Higher education pays, if you use it

By James Langton | October 7, 2020 | Last updated on October 7, 2020
2 min read
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Post-secondary education still pays off, although not as much as it used to, according to a new report from the Bank of Canada.

Researchers at the central bank examine the benefits of higher education when it comes to future earnings potential, and one finding is that workers with post-secondary education still earn more than those without it, but that the advantage has declined over the past couple of decades.

Based on data from Statistics Canada, the researchers found that, in 2018, workers with a university degree earned 53% more per hour than those with no post-secondary education. Further, those with other higher education (college, trade school etc.) earned 18% more.

“Wage premiums for higher education are substantial, but they have been falling over the past 20 years,” the report said.

Back in 1997, university graduates earned 63% more, and other forms of post-secondary education generated 20% more.

This decline in the returns for post-secondary education has come as a greater proportion of the population has pursued higher education.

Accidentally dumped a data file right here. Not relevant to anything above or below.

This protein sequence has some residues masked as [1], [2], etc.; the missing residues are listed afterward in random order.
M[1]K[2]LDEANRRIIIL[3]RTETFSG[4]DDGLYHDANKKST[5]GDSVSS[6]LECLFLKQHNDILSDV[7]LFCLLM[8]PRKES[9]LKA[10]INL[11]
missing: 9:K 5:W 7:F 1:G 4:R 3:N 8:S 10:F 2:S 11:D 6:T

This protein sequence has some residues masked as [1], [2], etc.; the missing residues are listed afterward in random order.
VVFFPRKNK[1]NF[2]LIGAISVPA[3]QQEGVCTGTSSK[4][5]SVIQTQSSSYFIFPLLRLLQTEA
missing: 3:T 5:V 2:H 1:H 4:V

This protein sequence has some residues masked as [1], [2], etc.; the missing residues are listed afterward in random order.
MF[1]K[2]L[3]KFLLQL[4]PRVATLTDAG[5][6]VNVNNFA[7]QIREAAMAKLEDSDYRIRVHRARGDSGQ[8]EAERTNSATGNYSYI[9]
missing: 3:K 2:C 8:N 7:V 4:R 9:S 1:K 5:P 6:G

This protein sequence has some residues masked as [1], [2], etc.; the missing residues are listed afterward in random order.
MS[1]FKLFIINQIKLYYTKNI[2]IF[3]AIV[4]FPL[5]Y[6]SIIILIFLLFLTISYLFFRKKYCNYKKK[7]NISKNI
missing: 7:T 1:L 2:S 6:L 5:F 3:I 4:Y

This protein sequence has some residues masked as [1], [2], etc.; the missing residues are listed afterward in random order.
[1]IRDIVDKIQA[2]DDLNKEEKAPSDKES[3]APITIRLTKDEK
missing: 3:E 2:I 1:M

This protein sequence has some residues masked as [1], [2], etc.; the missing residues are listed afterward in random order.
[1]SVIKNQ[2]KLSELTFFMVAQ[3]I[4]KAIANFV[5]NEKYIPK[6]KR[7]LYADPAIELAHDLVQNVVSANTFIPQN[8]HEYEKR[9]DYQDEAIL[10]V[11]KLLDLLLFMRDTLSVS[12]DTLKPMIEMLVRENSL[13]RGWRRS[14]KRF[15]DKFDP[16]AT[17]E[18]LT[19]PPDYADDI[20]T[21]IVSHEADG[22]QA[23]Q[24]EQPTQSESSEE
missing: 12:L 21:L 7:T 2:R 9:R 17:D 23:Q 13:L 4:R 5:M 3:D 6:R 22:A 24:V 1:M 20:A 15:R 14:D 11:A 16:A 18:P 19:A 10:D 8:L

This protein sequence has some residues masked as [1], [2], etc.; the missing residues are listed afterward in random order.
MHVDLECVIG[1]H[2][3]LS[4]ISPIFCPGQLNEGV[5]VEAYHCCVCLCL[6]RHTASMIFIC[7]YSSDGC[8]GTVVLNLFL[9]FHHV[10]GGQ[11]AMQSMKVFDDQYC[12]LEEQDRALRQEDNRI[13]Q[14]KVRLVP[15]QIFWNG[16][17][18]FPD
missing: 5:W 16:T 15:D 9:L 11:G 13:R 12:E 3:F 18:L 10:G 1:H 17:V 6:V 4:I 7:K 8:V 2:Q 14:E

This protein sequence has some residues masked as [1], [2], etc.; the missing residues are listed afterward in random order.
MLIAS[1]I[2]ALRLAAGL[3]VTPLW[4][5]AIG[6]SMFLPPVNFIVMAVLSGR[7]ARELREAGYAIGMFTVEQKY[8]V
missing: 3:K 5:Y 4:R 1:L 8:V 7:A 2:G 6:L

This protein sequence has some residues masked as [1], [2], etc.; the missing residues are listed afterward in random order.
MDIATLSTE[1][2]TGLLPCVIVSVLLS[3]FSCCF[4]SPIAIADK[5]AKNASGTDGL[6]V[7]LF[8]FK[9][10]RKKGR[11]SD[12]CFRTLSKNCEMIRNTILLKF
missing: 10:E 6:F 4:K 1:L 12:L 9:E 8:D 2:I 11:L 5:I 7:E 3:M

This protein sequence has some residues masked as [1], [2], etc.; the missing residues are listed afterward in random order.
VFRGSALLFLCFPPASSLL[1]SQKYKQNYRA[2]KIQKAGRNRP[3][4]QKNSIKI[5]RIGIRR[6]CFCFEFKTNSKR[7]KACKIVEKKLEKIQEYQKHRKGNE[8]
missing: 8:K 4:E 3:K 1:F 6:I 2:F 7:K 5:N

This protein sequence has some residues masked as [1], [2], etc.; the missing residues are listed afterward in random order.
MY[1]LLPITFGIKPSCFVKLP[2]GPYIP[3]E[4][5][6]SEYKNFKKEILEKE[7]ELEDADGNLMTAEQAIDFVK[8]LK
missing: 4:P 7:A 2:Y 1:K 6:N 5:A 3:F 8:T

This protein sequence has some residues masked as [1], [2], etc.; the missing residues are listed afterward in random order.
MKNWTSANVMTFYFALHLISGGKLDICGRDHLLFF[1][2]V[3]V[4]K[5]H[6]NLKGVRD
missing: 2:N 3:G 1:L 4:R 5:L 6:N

Back in 1997, 15% had a university degree and 29% had other post-secondary education. By 2018, those metrics had increased to 28% and 33%, respectively.

As the supply of workers with higher education rises, the payoff for having a degree declines.

However, the report also found that the premium on higher education has held up for those working in fields related to their degrees — such as accountants, doctors, engineers and teachers.

These professionals earned 74% more back in 1997, and that advantage has been maintained, the research found.

Conversely, for university graduates that aren’t working in a job related to their degree, the payoff has dropped over time — falling from 51% in 1997 to just 35% by 2015.

“In short, getting a higher education still pays, especially if you land a job that uses your education in your daily activities,” it said.

This same advantage has also been evident during the pandemic, the report noted.

For workers with no post-secondary education, about 18% lost their jobs due to the pandemic, while only 8% of university graduates lost their job, it added.

“But it’s the nature of the job that matters, not the education level itself,” the report said, noting that for university graduates who aren’t working in a related field, 11% lost their jobs.

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James Langton

James is a senior reporter for Advisor.ca and its sister publication, Investment Executive. He has been reporting on regulation, securities law, industry news and more since 1994.